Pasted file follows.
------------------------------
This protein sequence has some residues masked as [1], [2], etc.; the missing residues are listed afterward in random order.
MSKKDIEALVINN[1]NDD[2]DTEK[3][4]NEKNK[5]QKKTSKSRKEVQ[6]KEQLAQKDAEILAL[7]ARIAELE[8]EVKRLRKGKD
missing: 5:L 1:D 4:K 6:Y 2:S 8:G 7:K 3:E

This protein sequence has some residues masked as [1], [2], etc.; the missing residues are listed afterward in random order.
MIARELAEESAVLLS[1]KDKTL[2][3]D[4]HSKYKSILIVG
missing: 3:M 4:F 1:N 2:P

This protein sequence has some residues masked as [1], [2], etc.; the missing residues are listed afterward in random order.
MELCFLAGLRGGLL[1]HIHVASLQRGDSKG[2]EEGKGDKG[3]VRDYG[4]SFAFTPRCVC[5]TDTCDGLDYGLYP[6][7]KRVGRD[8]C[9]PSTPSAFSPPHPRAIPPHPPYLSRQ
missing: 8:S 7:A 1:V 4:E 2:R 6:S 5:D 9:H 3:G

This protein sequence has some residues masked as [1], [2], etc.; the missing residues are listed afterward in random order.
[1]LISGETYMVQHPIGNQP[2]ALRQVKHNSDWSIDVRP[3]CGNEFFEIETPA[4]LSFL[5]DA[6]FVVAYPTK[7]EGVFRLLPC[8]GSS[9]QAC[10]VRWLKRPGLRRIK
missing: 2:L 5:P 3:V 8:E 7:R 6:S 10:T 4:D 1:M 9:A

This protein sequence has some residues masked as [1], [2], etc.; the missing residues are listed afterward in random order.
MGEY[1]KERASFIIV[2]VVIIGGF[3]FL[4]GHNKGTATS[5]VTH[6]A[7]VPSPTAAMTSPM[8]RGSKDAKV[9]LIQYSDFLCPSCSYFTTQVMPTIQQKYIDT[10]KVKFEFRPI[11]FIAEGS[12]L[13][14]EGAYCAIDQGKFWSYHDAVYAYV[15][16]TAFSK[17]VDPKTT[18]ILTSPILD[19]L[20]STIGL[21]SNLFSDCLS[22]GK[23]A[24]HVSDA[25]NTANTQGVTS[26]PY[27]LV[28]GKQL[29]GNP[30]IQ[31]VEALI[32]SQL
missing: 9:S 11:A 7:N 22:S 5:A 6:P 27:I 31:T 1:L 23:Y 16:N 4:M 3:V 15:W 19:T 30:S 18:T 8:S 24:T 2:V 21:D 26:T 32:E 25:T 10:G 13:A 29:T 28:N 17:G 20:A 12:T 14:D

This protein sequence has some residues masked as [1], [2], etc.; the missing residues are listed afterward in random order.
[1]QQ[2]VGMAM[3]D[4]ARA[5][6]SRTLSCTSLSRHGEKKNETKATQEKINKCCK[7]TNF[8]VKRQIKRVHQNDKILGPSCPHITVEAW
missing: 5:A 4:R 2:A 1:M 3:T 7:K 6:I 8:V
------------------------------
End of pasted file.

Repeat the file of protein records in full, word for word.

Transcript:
This protein sequence has some residues masked as [1], [2], etc.; the missing residues are listed afterward in random order.
MSKKDIEALVINN[1]NDD[2]DTEK[3][4]NEKNK[5]QKKTSKSRKEVQ[6]KEQLAQKDAEILAL[7]ARIAELE[8]EVKRLRKGKD
missing: 5:L 1:D 4:K 6:Y 2:S 8:G 7:K 3:E

This protein sequence has some residues masked as [1], [2], etc.; the missing residues are listed afterward in random order.
MIARELAEESAVLLS[1]KDKTL[2][3]D[4]HSKYKSILIVG
missing: 3:M 4:F 1:N 2:P

This protein sequence has some residues masked as [1], [2], etc.; the missing residues are listed afterward in random order.
MELCFLAGLRGGLL[1]HIHVASLQRGDSKG[2]EEGKGDKG[3]VRDYG[4]SFAFTPRCVC[5]TDTCDGLDYGLYP[6][7]KRVGRD[8]C[9]PSTPSAFSPPHPRAIPPHPPYLSRQ
missing: 8:S 7:A 1:V 4:E 2:R 6:S 5:D 9:H 3:G

This protein sequence has some residues masked as [1], [2], etc.; the missing residues are listed afterward in random order.
[1]LISGETYMVQHPIGNQP[2]ALRQVKHNSDWSIDVRP[3]CGNEFFEIETPA[4]LSFL[5]DA[6]FVVAYPTK[7]EGVFRLLPC[8]GSS[9]QAC[10]VRWLKRPGLRRIK
missing: 2:L 5:P 3:V 8:E 7:R 6:S 10:T 4:D 1:M 9:A

This protein sequence has some residues masked as [1], [2], etc.; the missing residues are listed afterward in random order.
MGEY[1]KERASFIIV[2]VVIIGGF[3]FL[4]GHNKGTATS[5]VTH[6]A[7]VPSPTAAMTSPM[8]RGSKDAKV[9]LIQYSDFLCPSCSYFTTQVMPTIQQKYIDT[10]KVKFEFRPI[11]FIAEGS[12]L[13][14]EGAYCAIDQGKFWSYHDAVYAYV[15][16]TAFSK[17]VDPKTT[18]ILTSPILD[19]L[20]STIGL[21]SNLFSDCLS[22]GK[23]A[24]HVSDA[25]NTANTQGVTS[26]PY[27]LV[28]GKQL[29]GNP[30]IQ[31]VEALI[32]SQL
missing: 9:S 11:A 7:N 22:S 5:A 6:P 27:I 31:T 1:L 23:Y 16:N 4:M 3:V 15:W 19:T 30:S 18:T 8:S 24:T 2:V 21:D 26:T 32:E 25:T 10:G 13:A 29:T 28:N 17:G 20:A 12:T 14:D

This protein sequence has some residues masked as [1], [2], etc.; the missing residues are listed afterward in random order.
[1]QQ[2]VGMAM[3]D[4]ARA[5][6]SRTLSCTSLSRHGEKKNETKATQEKINKCCK[7]TNF[8]VKRQIKRVHQNDKILGPSCPHITVEAW
missing: 5:A 4:R 2:A 1:M 3:T 7:K 6:I 8:V